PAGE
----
NEW YORK (AP) -- Amir Khan's promoter has canceled the British boxer's fight against Lamont Peterson because of the American's failed drug test.
Golden Boy Promotions announced on its website that the May 19 rematch for the WBA and IBF junior welterweight belts was called off. The statement Wednesday cited Peterson's positive doping test and the Nevada Athletic Commission's inability to hold a hearing on Peterson's licensing before Tuesday.
The rematch in Las Vegas had been in doubt since Tuesday, when Athletic Commission executive Keith Kizer said a urine test in March found unacceptably high levels of synthetic testosterone in Peterson's system.
"First of all I'm disappointed because I trained very hard for this fight,'' Khan told British broadcaster Sky Sports News on Thursday. "... . I really, really wanted to win my titles back and have the fight. But the truth's come out now and it just proves that Lamont Peterson was a cheat really.''
Peterson (30-1-1, 15 KOs), of Washington, defeated Khan in a disputed split decision on Dec. 10 in the U.S. capital to become the WBA and IBF junior welterweight champion.
Khan (26-2, 18 KOs) was granted a rematch after complaining about the referee's decision to deduct him two points for pushing. He also was upset by the presence of an unauthorized man at ringside who was seen distracting an official.
Peterson's publicist, Andre Johnson, told Sky Sports News that the American fighter had done nothing wrong and would fight to clear his name.
"Lamont Peterson has been boxing for 18 years. In 18 years, barring this incident, he's never tested positive for anything,'' Johnson said. "After this incident, three other tests were taken that he tested negative for.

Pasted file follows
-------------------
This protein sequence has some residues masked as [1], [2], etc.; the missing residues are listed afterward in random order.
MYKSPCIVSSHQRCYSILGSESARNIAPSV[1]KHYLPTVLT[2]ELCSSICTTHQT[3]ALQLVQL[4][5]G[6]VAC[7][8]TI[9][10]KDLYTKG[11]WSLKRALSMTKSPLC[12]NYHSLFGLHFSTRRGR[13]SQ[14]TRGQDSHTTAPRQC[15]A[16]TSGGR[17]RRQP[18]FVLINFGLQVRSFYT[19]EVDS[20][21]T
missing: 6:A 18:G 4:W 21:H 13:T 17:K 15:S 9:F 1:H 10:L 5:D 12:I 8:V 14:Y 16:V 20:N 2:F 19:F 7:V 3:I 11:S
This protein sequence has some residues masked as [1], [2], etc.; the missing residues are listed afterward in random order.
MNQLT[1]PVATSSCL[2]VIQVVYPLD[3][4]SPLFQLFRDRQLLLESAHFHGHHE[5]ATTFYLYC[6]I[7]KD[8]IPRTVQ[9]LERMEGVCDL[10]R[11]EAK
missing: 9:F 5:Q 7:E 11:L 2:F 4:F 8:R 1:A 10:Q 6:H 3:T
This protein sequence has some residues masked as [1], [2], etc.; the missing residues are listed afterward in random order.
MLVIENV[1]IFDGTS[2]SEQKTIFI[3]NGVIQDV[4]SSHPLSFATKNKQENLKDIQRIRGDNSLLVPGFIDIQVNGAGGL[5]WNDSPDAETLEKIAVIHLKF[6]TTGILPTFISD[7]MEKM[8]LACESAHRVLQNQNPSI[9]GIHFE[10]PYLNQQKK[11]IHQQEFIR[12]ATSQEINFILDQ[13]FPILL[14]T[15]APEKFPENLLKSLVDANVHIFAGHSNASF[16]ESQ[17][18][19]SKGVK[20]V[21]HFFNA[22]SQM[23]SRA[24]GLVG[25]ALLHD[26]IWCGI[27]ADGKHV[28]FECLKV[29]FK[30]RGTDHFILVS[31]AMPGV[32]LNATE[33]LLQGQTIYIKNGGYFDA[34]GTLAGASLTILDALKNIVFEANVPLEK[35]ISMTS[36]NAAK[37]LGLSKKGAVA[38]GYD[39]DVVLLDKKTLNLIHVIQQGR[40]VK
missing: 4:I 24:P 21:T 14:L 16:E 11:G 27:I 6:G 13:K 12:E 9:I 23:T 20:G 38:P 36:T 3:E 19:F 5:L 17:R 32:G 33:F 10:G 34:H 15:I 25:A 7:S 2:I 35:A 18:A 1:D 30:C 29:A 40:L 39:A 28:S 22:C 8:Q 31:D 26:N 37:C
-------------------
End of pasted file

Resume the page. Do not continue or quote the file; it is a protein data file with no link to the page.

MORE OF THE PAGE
"We're going to get to the bottom of this and do everything in our power to clear Lamont's name. Lamont will be fighting very soon.''
Two tests of Peterson's urine samples by the Las Vegas-based Voluntary Anti-Doping Association reached the same positive finding, according to a report Kizer said he received Monday from Dr. Margaret Goodman, VADA chief executive and a former ringside physician.
Washington, D.C.-based attorney Jeff Fried told Nevada's boxing regulators that Peterson's failed doping test stemmed from an "inadvertent'' failure to disclose medical treatment last November for low testosterone levels.
In a letter obtained Tuesday by The Associated Press, Fried told the Athletic Commission that Peterson's doctor determined that a one-time "therapeutic'' treatment "would not produce a significant enhancement of athletic performance.''
Richard Schaefer, chief executive of Golden Boy, said he hopes Khan will be given back his WBA and IBF titles.
"We are obviously going to ask the sanctioning organizations, the World Boxing Association and the International Boxing Federation, to rule this fight a no-contest and therefore give back the belts to Amir Khan - where they belong,'' Schaefer told Sky Sports News.
Johnson maintained Peterson was clean.
"Lamont did nothing wrong. He's not a doper. He's not a cheater. He's distraught. He wanted to clear his name and do what he was born to do - fight,'' the fighter's publicist said. "Mark my words: Lamont Peterson is a man of tremendous character - he's a fighter. We will fight to get the truth.''